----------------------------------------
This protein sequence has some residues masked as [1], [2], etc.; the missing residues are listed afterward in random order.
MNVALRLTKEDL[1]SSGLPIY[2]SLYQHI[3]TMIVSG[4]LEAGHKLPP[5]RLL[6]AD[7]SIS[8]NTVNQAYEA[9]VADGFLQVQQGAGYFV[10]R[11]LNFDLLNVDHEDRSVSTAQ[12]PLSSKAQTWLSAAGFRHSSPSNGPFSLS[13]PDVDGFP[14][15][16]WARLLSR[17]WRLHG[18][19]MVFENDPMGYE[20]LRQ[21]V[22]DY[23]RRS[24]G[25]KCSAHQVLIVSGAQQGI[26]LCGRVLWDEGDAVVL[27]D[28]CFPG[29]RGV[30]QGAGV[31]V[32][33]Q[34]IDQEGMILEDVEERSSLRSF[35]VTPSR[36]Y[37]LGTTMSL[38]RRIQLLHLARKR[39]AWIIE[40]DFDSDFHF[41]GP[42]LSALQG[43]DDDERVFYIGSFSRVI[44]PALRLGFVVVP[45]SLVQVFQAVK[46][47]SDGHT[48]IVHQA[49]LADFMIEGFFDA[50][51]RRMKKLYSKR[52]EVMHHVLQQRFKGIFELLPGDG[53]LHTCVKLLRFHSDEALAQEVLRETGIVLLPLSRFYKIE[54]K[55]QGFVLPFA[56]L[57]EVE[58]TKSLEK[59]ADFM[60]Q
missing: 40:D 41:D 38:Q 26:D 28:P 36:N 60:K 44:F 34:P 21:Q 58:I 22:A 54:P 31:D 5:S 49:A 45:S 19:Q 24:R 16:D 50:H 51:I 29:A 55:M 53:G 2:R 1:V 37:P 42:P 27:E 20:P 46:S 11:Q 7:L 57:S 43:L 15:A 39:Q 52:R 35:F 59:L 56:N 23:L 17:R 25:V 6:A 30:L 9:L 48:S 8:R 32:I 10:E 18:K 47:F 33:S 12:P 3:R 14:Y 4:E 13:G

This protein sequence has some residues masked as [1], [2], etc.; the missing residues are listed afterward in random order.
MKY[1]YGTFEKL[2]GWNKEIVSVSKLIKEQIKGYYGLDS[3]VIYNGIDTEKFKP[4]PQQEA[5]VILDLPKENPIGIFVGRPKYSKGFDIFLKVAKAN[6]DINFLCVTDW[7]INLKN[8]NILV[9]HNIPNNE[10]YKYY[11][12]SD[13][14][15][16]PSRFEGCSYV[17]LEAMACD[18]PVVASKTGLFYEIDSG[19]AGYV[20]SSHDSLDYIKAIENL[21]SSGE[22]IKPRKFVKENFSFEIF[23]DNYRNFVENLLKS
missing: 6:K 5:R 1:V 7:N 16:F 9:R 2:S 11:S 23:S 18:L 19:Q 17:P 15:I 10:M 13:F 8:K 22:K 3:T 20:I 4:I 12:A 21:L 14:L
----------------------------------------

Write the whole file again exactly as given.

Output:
This protein sequence has some residues masked as [1], [2], etc.; the missing residues are listed afterward in random order.
MNVALRLTKEDL[1]SSGLPIY[2]SLYQHI[3]TMIVSG[4]LEAGHKLPP[5]RLL[6]AD[7]SIS[8]NTVNQAYEA[9]VADGFLQVQQGAGYFV[10]R[11]LNFDLLNVDHEDRSVSTAQ[12]PLSSKAQTWLSAAGFRHSSPSNGPFSLS[13]PDVDGFP[14][15][16]WARLLSR[17]WRLHG[18][19]MVFENDPMGYE[20]LRQ[21]V[22]DY[23]RRS[24]G[25]KCSAHQVLIVSGAQQGI[26]LCGRVLWDEGDAVVL[27]D[28]CFPG[29]RGV[30]QGAGV[31]V[32][33]Q[34]IDQEGMILEDVEERSSLRSF[35]VTPSR[36]Y[37]LGTTMSL[38]RRIQLLHLARKR[39]AWIIE[40]DFDSDFHF[41]GP[42]LSALQG[43]DDDERVFYIGSFSRVI[44]PALRLGFVVVP[45]SLVQVFQAVK[46][47]SDGHT[48]IVHQA[49]LADFMIEGFFDA[50][51]RRMKKLYSKR[52]EVMHHVLQQRFKGIFELLPGDG[53]LHTCVKLLRFHSDEALAQEVLRETGIVLLPLSRFYKIE[54]K[55]QGFVLPFA[56]L[57]EVE[58]TKSLEK[59]ADFM[60]Q
missing: 40:D 41:D 38:Q 26:D 28:P 36:N 60:K 44:F 34:P 21:Q 58:I 22:A 54:P 31:D 5:S 49:A 45:S 19:Q 24:R 16:D 50:H 51:I 29:A 55:M 53:G 2:R 1:V 37:P 42:P 27:E 20:P 46:S 11:Q 7:L 57:S 43:L 15:A 39:Q 52:R 35:F 59:L 56:N 23:L 17:R 25:V 6:A 30:L 9:L 48:S 8:R 32:I 10:E 18:K 47:F 33:S 12:P 3:R 14:Y 4:E 13:G

This protein sequence has some residues masked as [1], [2], etc.; the missing residues are listed afterward in random order.
MKY[1]YGTFEKL[2]GWNKEIVSVSKLIKEQIKGYYGLDS[3]VIYNGIDTEKFKP[4]PQQEA[5]VILDLPKENPIGIFVGRPKYSKGFDIFLKVAKAN[6]DINFLCVTDW[7]INLKN[8]NILV[9]HNIPNNE[10]YKYY[11][12]SD[13][14][15][16]PSRFEGCSYV[17]LEAMACD[18]PVVASKTGLFYEIDSG[19]AGYV[20]SSHDSLDYIKAIENL[21]SSGE[22]IKPRKFVKENFSFEIF[23]DNYRNFVENLLKS
missing: 6:K 5:R 1:V 7:N 16:F 9:R 2:S 11:S 23:S 18:L 19:Q 17:P 15:I 10:M 13:F 8:K 22:K 3:T 20:I 4:I 12:A 21:L 14:L